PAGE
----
Now, if you follow Seinfeld, you know what happen when George changed his life. He met a beautiful girl and ended up working for the New York Yankees. The Costanza principle worked for him, but fortunately for the show, it didn’t take long for him to go back to his former ways. And us, well, since Jesus offered these two parables that sure seem to be saying that we should reevaluate how we see ourselves and others and that maybe we should ditch the values of the world and work into our lives a little more humility and compassion, well, who knows what will happen for us.

Friday, August 27, 2010

Church Picnic

Good morning in the name of Jesus Christ. And I hope you're having a wonderful day. As most of y'all know, Sunday we're having our annual worship service/picnic at the park on Marland Heights. And even before we get together, I want to thank Frank and Mary Bohach along with all the other people who'll help out. Speaking only for myself, this is an event to which I look forward every year. And so let me encourage everyone reading this to come over the park at 11:00 a.m. If you need directions, please call the church, 304-748-5980.

It's interesting, on this picnic Sunday, the passage is Luke 14: 1, 7-14:

1And it happen, when [Jesus] went into the house of a certain leader from among the Pharisees on the Sabbath to eat bread and they were watching him closely.

7And [Jesus] said to those who had been called a parable, when he noticed how the seats at the head table were chosen, saying to them, 8“When you might be called to a certain wedding feast, don’t take a seat at the head table, lest a more notable person than you might have been called by [the host]. 9And after the one who called you and him comes, he will say to you, ‘Give this place.’ And then you will begin, with shame, to take the last place. 10But when you might be called, go and sit in the last place, so that when the one who called you might come, he will say to you, ‘Friend, come up higher.’ Then there will be glory to you before everyone who is there with you. 11Because everyone who exalts himself will be humbled and who humbles himself will be exalted.”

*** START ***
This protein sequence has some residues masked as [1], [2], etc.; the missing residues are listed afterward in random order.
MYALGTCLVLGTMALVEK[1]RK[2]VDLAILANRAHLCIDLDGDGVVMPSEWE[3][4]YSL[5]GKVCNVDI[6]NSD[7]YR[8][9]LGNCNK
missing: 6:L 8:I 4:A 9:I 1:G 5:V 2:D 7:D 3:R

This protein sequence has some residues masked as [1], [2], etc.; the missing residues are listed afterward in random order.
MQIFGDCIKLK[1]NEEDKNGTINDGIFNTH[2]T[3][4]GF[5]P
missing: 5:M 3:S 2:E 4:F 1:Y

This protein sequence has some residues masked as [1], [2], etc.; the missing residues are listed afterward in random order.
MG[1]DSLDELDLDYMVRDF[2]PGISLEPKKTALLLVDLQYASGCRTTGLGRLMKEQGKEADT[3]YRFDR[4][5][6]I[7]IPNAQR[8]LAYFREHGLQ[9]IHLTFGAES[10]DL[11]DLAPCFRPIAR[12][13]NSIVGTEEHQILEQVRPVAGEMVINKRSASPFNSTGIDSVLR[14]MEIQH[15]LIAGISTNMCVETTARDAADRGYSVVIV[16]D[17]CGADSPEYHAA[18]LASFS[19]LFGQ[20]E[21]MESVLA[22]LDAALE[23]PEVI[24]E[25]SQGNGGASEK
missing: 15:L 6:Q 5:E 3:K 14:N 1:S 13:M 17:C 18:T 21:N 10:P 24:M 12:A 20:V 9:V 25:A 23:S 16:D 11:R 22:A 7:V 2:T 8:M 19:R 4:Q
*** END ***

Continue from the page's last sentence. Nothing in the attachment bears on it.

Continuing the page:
12And he said to the one who’d called him, “When you might give a dinner or supper, don’t call your friends nor your brothers nor your relations nor neighbors who are rich, lest they might also call you back and it might become a repayment for you. 13But when you might give a reception, invite those who are poor, disabled, lame, blind. 14And blessed you will be, because they don’t have the ability to repay you. For you will be repaid at the resurrection of the righteous.”

Although in these verses Jesus talked about a dinner party and not a picnic, I think the point is very similar. You see, the world teaches us to grab the best seats first (first come first serve) and to invite those who are most important to us. Jesus though seemed to turn these values on their head. You see, he challenged us to demonstrate humility in how we regard ourselves and others. Now that's what he said. And I think this is something we apply whether we're at a picnic or not. This will be the focus of the service on Saturday evening and Sunday morning.

Tuesday, August 24, 2010

Sermon: Shame or Joy

Luke 13:10-17 - 10And he was teaching in one of the synagogues on the Sabbath. 11And he saw a woman who had a spirit which caused weakness for eighteen years, and she was doubled over and wasn’t able to straight up at all. 12And when he saw her, Jesus called and said to her, “Woman, you’ve been released from your weakness.” 13And he put hands upon her. And immediately she was made straight again. And she began to glorify God.